DAY THREE: Nehemiah’s Character (1:4)

A. Today we will look at some of the special traits that made Nehemiah an outstanding servant of God. As we continue through the chapters of this book, let’s continue to look for these qualities in his character that made him an exceptional leader.

1. First, Nehemiah was zealous in his passion for God’s glory. Read verse 11 (NIV) and note that which gave him joy. How did others display this same trait: Num. 25:1-13; Is. 62:1; Luke 8:39; John 2:17; Acts 18:25?

2. Second, He had compassion. Skim through chapter 5 and note the ways in which he demonstrated compassion for the poor.

3. Third: He was realistic. Skim chapter 2:11-20 to observe one example of the realistic way in which he approached problem-solving.


B. Nehemiah’s convictions about God formed the basis of his character. Without a clear understanding of the greatness of God, His nature and attributes, it is doubtful that Nehemiah would have been motivated to accomplish all that he did. Nehemiah’s understanding of God served to mold him into a godly man, as we shall see.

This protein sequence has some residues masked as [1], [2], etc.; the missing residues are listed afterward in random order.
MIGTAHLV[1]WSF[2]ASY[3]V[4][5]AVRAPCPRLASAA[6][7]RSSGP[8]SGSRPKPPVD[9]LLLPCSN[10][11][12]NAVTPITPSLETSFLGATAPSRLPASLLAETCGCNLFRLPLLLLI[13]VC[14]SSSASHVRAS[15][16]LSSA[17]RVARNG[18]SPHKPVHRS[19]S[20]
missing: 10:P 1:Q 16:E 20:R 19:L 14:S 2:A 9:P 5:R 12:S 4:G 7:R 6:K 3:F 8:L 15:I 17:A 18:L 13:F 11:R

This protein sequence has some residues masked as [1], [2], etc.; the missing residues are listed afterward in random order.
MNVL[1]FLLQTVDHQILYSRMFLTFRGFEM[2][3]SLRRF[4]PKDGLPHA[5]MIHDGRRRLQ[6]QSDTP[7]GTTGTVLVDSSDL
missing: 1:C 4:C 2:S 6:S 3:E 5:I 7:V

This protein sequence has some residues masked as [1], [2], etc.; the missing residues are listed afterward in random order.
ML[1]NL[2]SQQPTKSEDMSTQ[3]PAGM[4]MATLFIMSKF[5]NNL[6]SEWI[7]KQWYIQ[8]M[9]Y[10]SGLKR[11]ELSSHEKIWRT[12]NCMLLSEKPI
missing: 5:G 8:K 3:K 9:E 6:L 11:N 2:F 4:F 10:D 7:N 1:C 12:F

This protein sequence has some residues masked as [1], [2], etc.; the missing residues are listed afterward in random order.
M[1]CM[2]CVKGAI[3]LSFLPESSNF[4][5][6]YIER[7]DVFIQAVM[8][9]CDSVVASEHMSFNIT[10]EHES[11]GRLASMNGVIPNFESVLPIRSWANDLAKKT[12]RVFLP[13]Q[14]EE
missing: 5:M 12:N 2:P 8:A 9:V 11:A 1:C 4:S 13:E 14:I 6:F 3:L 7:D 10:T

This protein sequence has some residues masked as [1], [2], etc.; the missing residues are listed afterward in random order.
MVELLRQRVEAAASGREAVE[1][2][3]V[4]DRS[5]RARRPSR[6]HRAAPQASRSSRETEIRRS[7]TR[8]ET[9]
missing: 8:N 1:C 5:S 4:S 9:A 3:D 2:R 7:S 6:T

1. Prayerfulness was the predominate attitude of his heart. Nehemiah’s habit of prayer drew him near to God, overwhelmed him with the sense of God’s greatness, and clarified his vision of what needed to be done. It seems that he kept a journal of his prayers, some of which he incorporated into the book that bears his name. Countless believers have found this to be a very valuable practice. This week would you be willing to share a prayer on our blog that you have written? A principle that we need to remember is that only those things that are bathed in prayer are likely to be blessed.